Icon Exhibition Magdy William, October 25-27, in Maadi, Cairo

Sent On: 
Thu, 2018-10-25
Newsletter Number: 


St. John the Baptist Church in Maadi, Cairo is hosting a Coptic Icon Exhibition starting today. Magdy William is an iconographer working in the diocese of Maadi. He was trained by the famous iconographer Dr. Isaac Fanous (1919-2007) who, from the 1950s onwards until his death, led a movement of art reform in the Coptic Orthodox Church which has resulted in a form of iconography that has become dominant in the church and is seen as distinctively Coptic.


Prior to Isaac Fanous’ art reform, iconographers made icons following Italian and Greek styles. Prof. Isaac Fanous’ art was strongly encouraged by H.H. Pope Shenouda since it did fit his reform of the Coptic Orthodox Church; focused on Bible and tradition. Fanous has been teaching hundreds of iconographers, including Magdy William, who all follow his distinct style of Coptic iconography. Pope Shenouda encouraged the iconography of martyrs and saints which was used to underline the image of the Coptic Orthodox Church as a church of martyrs for the true faith and saints as spiritual guides to the true faith. With this Pope Shenouda tried to encourage Christians to remain true to their faith. Such an encouragement was important since many thousands of Christians have converted throughout the past decades to Islam. It was, in Pope Shenouda’s view, better to lose one’s life than to give up one’s faith. Icons thus served the purpose of teaching the laymen Coptic faith and doctrine.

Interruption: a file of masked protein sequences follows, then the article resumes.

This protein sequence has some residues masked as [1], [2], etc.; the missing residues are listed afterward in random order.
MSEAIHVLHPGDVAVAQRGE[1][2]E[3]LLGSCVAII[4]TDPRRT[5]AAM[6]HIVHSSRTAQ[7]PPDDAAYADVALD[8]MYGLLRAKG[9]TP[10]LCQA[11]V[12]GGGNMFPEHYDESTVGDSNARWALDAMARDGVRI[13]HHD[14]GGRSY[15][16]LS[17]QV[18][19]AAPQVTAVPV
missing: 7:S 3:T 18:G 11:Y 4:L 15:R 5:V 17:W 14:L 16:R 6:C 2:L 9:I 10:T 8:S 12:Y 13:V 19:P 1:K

Pope Shenouda also instructed Isaac Fanous to make icons of St. Bishoy carrying Jesus. St. Bishoy was known for washing the feet of Jesus in line with Matthew 25: 35-36:


35 For I was hungry and you gave me something to eat, I was thirsty and you gave me something to drink, I was a stranger and you invited me in, 36 I needed clothes and you clothed me, I was sick and you looked after me, I was in prison and you came to visit me.’ (NIV translation).


Jesus carrying St. Bishoy, however, came from a sermon of Rev. Dr. Otto Meinardus who was befriended by Pope Shenouda who liked the expansion of the story of St. Bishoy and instructed Dr. Isaac Fanous to use this theme in his iconography. Icons are thus not just paintings, they carry an explicit message for believers.


Pope Shenouda was not just a highly influential Christian leader. He also had a political agenda in the sense of trying to strengthen the political influence of the Coptic Orthodox Church as much as possible to an extent that Isaac Fanous resented his influences during the last lengthy meeting I have had with him. Fanous would have preferred a less politically outspoken leader who would have left the artist in Fanous more freedom.


Magdy William learned his techniques from Isaac Fanous and then proceeded to give them his own spirit. He is an excellent iconographer with his atelier in the bishopric of Coptic Orthodox Bishop Daniel. Most, if not all, of Coptic iconographers work under such a patronage. Seeing his art and comparing this with the art prior to Isaac Fanous is an excellent way to understand the changes the Coptic Orthodox Church has undergone since the 1950s.


The exhibition is at St. John the Baptist Church, Port Said Street in Maadi, at the corner of Street 82 and Street 17. The grand opening is October 25 at 7.00 pm. On October 26, 6.30 pm Magdy William will speak about the tradition of icon making. The exhibition is open on Friday and Saturday between 10.00 am and 9.00 pm. Of course it is possible to request Magdy William to make an icon of your choice.


October 25, 2018


Cornelis Hulsman

Editor-in-chief Arab-West Report